“You can’t go back and change the beginning,
but you can start where you are and change the ending” C.S. Lewis
I have found in my professional experience as coach that many clients are searching for guidance in deciding their next step in their professional life. Most of them feel unfulfilled in their current position and are seeking new avenues. They manifest unhappiness, demotivation, and emptiness.
Oftentimes, they are working on a “transactional” assignment, an activity that is routinely but not satisfying. Although offering a decent remuneration, the job doesn’t bring an exciting challenge and a good reason to get up in the morning.
Other clients have reached a plateau; while acknowledging that they like their job, they are not learning anything new and are tired of performing the same tasks day in and day out. They are looking for ways to enhance their careers with a promotion or a new project. One of my clients expressed the sentiment as follows: “I see my life passing before my eyes without me taking charge, while I am doing what I should do.”
Typically, for some of the millennials, there is a disconnect with the ideal vision they have for themselves and their life’s purpose.
Have their jobs become habitual?
Many authors and Ted talkers have extensively touched on the concept of “habits”, which are automatic behaviors that are deeply rooted in our unconscious mind. Some researchers find that more than 40 % of our activities are habits. The pragmatic way of getting rid of a bad habit is by replacing it with a constructive and positive one. The technique is based on the belief that we can reprogram ourselves by repeating to exhaustion the same activity until it overrides the other.
A job should be much more than keeping ourselves occupied during most of our daylight hours, obtaining a decent paycheck or acquiring status. Our work is supposed to produce fulfillment, self-worth, happiness, and alignment with our personal stance on life.
In my experience, when individuals realize that they are “stuck” in a habit-forming job, they face three alternatives: to remain at their current position despite the pitfalls; to focus on resetting and recreating their occupation or deciding for a complete change towards something new.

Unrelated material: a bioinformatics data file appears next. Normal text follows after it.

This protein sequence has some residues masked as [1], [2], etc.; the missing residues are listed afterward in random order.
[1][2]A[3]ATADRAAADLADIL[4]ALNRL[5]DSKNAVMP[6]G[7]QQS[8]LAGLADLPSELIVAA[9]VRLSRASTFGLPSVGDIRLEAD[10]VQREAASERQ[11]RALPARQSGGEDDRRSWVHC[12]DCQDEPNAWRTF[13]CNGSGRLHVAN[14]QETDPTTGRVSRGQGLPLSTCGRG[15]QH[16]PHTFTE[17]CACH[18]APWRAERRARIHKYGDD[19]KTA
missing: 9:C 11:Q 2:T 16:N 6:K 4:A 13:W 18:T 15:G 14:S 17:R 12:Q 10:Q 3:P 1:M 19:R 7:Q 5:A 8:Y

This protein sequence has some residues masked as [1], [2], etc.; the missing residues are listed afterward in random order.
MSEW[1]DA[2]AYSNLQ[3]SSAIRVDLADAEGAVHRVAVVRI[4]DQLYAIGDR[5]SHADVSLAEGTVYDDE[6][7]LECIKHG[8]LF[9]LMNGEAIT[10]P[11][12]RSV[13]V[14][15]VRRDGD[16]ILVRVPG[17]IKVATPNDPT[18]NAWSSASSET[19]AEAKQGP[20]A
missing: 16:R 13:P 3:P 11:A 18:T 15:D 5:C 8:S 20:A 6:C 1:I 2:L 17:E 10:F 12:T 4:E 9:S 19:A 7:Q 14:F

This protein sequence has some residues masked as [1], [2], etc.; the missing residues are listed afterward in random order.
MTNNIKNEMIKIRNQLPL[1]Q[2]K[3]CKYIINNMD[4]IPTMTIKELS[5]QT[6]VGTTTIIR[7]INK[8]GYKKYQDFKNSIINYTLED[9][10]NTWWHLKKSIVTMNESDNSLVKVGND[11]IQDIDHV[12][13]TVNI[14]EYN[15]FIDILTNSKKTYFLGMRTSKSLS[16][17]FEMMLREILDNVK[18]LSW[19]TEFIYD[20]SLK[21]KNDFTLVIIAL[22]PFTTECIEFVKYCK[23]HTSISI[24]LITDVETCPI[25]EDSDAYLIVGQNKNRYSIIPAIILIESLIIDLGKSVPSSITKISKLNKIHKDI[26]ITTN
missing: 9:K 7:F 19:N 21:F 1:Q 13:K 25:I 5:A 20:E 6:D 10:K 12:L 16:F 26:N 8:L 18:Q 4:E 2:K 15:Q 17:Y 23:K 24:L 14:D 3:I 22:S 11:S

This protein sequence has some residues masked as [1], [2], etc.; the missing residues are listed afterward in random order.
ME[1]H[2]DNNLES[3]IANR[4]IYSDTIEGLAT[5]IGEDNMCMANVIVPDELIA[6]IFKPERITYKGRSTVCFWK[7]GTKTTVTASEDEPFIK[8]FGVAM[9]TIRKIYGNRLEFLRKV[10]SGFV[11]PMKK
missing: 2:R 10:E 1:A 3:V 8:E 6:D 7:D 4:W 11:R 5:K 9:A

Opting for any of these routes is a very personal decision and in no way a guarantee of success; nevertheless, it is worth exploring some approaches that could yield an optimistic and constructive outcome:
Continuing in the present job requires that we fully accept reality as it is and conscientiously state the motives that tie us to it. Analyze your attitude towards the aspects you appreciate and those you dislike, including co-workers. Define what small changes you can make to start modifying your attitude towards what you consider disagreeable. With time and perseverance, baby steps can lead to significant change.
If the choice is to reset and rework your actual job and passion for it, think about what seduced you when you got hired and what is different now. Who has changed- you or the job? How adaptable are you to embrace the new? How can you innovate and improve certain facets of your job? What is it that you are not seeing that could represent an opportunity for renewal? Set a concrete action plan with KPIs and don’t forget to recharge your batteries by allocating time for yourself and the activities you enjoy.
The decision to look for a new job or a career change or to effectuate a reinvention is not an easy one, even for those who have everything buttoned up: It requires courage, adaptability, resilience and a sense of comfort with uncertainty.
Before taking the first steps towards change, it is important to be dead honest:
What do I want to change? What expectations do I have about the change? What am I willing to give up? What is the cost of not changing?
Once you have defined a realistic plan to achieve your goals, use your imagination to visualize the outcome and believe in it.
In most cases, changes or transitions put to test your deepest values and beliefs. In turn, they provide unparalleled opportunities for rediscovering yourself, and it is usually a time of great creativity, innovation, and renewal.